June 27, 2008 - Official's aim: fine-tuning how we vote
Paper: Modesto Bee, The (CA)
Title: Official's aim: fine-tuning how we vote
Date: June 27, 2008
Author: TIM MORAN
California Secretary of State Debra Bowen's goal in challenging the state's voting systems over the past few years was simple: She wanted elections to center on candidates and issues, not the voting process.
And while it may have caused angst for county officials, Bowen said, she believes she has largely succeeded in removing doubts about the security and accuracy of the voting systems used in the state's 58 counties.
Bowen, the keynote speaker Thursday night at a Central Valley Democratic Club fund-raiser at the McHenry Mansion in Modesto, likened the voting security and accuracy issue to California's levees -- if there is a potential for problems, the state should address it before the problems occur.
"I wanted to get the issue of the way we vote behind us, rather than leave lingering doubts," Bowen said in an interview before her speech.
Her efforts caused a number of counties, including San Joaquin, to scramble to fix voting systems that Bowen's office identified as having problems. Stanislaus and Merced counties did not have to change the equipment used in the elections.
Problems included the inability of government to see the software in the voting machines and understand how the votes are tallied. "It creates big barriers to transparency and the ability to audit the results," Bowen said.
Another point of controversy between Bowen's office and county registrars of voters was a new requirement to expand the post-election audit in contests that were closer than a half-percent on election night.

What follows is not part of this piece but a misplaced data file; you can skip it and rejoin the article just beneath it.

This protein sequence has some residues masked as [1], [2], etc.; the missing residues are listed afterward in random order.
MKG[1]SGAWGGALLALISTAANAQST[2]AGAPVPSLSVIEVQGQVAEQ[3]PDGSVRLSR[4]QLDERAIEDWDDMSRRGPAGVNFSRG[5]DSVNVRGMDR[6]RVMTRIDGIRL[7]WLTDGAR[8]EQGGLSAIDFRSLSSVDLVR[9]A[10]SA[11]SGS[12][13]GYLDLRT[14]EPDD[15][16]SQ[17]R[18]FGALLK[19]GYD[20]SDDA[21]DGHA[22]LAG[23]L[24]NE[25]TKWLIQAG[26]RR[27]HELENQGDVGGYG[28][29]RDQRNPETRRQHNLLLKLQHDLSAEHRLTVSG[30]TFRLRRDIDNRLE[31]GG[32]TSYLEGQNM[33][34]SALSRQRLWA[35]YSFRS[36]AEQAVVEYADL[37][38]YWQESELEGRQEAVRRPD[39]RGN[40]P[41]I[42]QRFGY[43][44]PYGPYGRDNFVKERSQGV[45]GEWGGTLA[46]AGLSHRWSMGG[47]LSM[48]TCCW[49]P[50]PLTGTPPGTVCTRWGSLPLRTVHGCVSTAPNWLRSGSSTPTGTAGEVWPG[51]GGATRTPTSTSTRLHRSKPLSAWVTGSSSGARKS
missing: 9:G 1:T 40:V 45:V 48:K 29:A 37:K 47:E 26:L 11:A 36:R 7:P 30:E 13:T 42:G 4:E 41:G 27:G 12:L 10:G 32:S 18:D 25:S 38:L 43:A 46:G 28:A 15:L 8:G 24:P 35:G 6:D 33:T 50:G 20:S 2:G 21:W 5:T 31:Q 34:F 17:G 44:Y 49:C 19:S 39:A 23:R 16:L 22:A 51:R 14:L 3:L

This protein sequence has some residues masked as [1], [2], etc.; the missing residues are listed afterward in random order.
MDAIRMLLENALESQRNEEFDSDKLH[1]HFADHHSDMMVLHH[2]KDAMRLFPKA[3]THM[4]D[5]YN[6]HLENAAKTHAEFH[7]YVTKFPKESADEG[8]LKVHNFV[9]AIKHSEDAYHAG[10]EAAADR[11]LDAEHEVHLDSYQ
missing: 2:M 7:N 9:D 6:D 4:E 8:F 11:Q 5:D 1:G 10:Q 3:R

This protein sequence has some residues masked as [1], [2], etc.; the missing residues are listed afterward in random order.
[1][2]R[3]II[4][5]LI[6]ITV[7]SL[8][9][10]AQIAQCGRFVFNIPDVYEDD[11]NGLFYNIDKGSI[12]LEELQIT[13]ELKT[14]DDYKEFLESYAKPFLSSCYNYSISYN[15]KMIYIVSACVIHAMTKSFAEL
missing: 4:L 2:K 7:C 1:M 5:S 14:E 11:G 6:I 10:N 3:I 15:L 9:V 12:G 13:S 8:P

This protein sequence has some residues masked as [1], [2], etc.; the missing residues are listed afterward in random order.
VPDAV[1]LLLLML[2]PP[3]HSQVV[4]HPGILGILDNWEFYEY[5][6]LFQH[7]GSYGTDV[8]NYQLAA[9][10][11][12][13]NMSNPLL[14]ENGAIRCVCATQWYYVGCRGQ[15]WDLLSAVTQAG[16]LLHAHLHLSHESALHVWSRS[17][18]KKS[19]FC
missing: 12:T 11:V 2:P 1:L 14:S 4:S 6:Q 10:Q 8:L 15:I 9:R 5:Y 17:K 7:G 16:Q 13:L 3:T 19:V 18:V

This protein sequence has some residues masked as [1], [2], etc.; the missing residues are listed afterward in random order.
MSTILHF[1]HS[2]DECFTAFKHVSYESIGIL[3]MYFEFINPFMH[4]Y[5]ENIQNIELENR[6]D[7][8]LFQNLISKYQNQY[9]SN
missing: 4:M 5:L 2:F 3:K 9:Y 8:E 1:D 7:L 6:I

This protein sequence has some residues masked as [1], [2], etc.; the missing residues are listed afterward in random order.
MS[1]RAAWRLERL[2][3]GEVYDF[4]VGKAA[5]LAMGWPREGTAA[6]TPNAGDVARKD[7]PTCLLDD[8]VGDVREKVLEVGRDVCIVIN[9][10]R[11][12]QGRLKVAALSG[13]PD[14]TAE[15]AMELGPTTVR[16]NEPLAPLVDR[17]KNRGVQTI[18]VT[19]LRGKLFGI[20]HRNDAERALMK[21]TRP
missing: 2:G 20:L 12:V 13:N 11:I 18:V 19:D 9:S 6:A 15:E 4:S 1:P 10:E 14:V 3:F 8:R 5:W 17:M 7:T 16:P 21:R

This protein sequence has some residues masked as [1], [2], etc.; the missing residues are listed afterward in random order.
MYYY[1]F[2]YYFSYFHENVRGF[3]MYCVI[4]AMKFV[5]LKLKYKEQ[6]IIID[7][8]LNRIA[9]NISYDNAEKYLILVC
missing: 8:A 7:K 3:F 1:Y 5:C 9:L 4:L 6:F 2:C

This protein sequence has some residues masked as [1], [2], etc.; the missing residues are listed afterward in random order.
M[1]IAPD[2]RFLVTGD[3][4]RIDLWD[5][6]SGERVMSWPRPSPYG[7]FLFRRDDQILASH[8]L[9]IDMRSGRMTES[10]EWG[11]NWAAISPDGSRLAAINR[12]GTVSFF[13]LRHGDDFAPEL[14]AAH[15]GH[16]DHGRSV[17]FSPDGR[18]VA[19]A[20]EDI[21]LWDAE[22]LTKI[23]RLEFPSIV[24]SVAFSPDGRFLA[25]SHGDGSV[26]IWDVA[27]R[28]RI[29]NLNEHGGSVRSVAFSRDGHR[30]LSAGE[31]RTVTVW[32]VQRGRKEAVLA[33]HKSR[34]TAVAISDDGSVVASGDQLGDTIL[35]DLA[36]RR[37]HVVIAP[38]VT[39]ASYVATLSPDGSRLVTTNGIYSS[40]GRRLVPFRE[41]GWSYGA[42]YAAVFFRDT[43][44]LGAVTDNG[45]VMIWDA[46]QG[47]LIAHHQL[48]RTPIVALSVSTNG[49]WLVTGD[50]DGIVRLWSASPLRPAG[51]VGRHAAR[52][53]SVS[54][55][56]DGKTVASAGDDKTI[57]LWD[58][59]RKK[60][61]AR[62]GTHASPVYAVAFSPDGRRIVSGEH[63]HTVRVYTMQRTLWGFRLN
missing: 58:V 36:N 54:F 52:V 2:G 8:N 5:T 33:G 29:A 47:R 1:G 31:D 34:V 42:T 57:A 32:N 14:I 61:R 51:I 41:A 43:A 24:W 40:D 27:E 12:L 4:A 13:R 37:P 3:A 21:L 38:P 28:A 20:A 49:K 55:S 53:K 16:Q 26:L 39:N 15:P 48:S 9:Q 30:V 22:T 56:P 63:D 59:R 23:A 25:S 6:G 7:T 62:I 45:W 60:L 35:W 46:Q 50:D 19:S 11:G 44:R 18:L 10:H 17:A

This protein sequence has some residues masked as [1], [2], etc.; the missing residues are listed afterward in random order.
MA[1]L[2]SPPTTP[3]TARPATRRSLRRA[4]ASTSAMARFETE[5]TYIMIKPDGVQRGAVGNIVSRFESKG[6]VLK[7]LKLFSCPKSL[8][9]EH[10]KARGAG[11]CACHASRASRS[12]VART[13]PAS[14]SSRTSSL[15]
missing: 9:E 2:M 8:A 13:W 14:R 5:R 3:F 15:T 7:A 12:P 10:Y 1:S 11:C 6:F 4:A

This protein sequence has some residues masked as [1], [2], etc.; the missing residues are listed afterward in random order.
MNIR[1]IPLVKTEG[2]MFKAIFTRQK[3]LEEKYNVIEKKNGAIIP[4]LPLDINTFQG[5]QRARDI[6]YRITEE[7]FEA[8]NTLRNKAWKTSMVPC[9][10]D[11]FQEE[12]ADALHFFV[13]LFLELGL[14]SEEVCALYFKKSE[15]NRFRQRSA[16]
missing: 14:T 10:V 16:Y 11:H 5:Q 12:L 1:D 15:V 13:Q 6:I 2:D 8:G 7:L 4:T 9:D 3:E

The state requires a hand tally of 1 percent of the votes cast as an audit. Bowen's new rule requires a tally of 10 percent of the vote in those close races.
San Diego County sued over the audit, contending that Bowen had overridden her authority, because state statutes don't require the extra effort. The courts have sided with Bowen.
"Anytime you change anything there will be some grumbling," she said. She has instituted 69 new security and accuracy measures, and only one, the expanded audit, caused a legal challenge, she noted.
"The goal here is accuracy, and giving people confidence that the result is accurate," Bowen said.
The extra audit has the potential to slow election results, possibly by weeks, she admitted, and cause candidates, campaigns and the media to complain.
"But if we got it wrong, people would never forgive me," Bowen said. "It's a lesson we learned in Florida in 2000."
The secretary of state received the John F. Kennedy Library Foundation's Profile in Courage Award in May for imposing the strict new controls on electronic voting in spite of political opposition.
Bowen said she doesn't foresee major changes to the voting process.
"We are really refining at this point," she said, adding she hopes to create a feedback system in which "near misses" of voting problems in counties can be analyzed to prevent them throughout the state.
"I'm trying to bring the scientific method to this, so we can strive for continuous improvement," Bowen said.
Other goals are the federally mandated statewide voter registration database, due next year, and a simplified voter registration system, Bowen said.
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Section: LOCAL NEWS
Index Terms: election; modbee
Record Number: MOD_182EA69E
Copyright 2008 The Modesto Bee